Zoe Close, Area Sales Manager for Practice Plan, reflects back on how practice life has changed over her 30-year dentistry career.
In the past 30 years, the world has changed significantly. Back in 1987, when I first began working in dentistry, there was no such thing as the iPhone or Amazon (the store, not the rainforest!), no one had heard of Barack Obama and Ed Sheeran hadn’t even been born.
While not wishing to draw parallels with some of the above, but thinking about the last three decades a little bit closer to home, there have also been big changes in the world of working within dentistry. The make-up of a practice team has transformed since my first days as a dental nurse, when the role of practice manager barely existed – which seems hard to imagine now.
“There have been big changes in the world of working within dentistry. The make-up of a practice team has transformed since my first days as a dental nurse, when the role of practice manager barely existed.”
Practices were very much led by the principal who was responsible for the entire running of the business alongside his/her clinical work. But over the past 20 years the role of practice manager has become more and more common, to the point where now – perhaps with the exception of some single-handed practices – it’s rare for a team to be without one.
Other new additions to teams have appeared and become more popular over the years, such as treatment coordinators, hygiene/therapists plus decontamination nurse. In large part I think this has been driven by principals realising the benefits in sharing the workload for the business side of dentistry, especially as it’s arguably become more challenging due to changes in HR and clinical governance.
Whilst more stringent regulations can be frustrating sometimes, I believe it has had some positive changes in the way teams are run. Having someone dedicated to managing the practice means that there’s more time for building the team and the business, rather than focusing solely on treating patients.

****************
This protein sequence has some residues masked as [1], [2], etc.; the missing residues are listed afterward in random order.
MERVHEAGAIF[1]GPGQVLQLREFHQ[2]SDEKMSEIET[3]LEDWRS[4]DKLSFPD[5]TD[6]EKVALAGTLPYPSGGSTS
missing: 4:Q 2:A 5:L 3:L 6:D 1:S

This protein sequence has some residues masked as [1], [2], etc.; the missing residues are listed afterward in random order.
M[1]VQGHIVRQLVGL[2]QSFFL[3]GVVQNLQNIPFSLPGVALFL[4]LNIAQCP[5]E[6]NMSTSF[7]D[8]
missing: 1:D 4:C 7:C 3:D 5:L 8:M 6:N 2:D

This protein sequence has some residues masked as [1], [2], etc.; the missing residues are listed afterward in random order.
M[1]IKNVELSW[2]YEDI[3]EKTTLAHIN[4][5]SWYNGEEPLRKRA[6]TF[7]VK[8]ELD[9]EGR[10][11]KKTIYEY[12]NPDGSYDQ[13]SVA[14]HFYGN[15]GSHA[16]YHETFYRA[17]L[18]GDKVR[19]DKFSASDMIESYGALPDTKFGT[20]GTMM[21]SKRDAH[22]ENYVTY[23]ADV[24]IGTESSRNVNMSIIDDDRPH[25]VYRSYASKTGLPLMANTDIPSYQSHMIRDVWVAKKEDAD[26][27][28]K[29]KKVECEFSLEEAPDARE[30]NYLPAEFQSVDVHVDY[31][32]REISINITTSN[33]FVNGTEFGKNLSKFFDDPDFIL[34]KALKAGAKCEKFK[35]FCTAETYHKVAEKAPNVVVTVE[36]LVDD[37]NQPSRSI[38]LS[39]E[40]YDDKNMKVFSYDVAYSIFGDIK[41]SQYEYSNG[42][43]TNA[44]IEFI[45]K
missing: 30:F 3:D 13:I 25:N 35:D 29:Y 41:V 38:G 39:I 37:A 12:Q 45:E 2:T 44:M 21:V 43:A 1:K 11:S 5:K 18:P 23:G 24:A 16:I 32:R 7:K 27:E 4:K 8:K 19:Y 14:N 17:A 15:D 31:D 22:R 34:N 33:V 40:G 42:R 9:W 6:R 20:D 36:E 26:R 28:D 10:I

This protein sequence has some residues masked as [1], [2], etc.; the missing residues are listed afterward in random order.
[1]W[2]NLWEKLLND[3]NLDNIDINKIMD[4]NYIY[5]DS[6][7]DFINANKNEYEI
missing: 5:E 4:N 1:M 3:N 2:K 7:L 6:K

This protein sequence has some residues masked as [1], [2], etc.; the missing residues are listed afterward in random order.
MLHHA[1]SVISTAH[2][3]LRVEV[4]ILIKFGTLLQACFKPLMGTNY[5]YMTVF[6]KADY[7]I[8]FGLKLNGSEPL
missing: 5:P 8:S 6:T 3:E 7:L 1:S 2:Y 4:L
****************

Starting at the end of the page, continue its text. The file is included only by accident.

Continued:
“As staff become more valued, they feel more appreciated, which helps to create a happier, smoother working environment.”
It can only be a good thing that there is now more investment in staff in terms of training and development, for example via appraisals, which certainly wasn’t the case when I was a dental nurse. As staff become more valued, they feel more appreciated, which helps to create a happier, smoother working environment.
One role in particular whose value has risen over the years is the receptionist. At one time, they were often seen as responsible for answering the phone and booking appointments, but they are now recognised as important, as the first point of contact with a patient and an ambassador for the practice. The way in which they interact with patients can make all the difference in turning enquiries into appointments – making them one of the most valued members of the team.
Another key change, which has had an impact on the value of each team member, is that no one works in silo within the practice. Most practices now have regular meetings to discuss any issues and the strategy for the business, so everyone feels like they are contributing to the journey of the practice. CQC regulations have also had their part to play as they expect knowledge about practice life and policy to be embedded across the whole practice.
“These changes have all had huge benefits for patients as well as practices.”
These changes have all had huge benefits for patients as well as practices. For example, the proliferation of treatment coordinators over the past 10 years or so, means patients get to have lengthier conversations about their options and therefore, often feel they are receiving a better service. The number of specialists in practices has also increased meaning there are more options available to patients.
On top of that, by creating a more inclusive, well-rounded team where staff are happy, the environment of the practice must be more positive and pleasant for the patient as well. No doubt there will be more changes to come, especially with the new NHS contract and the constant drive to improve standards, so the picture could look very different again by 2047.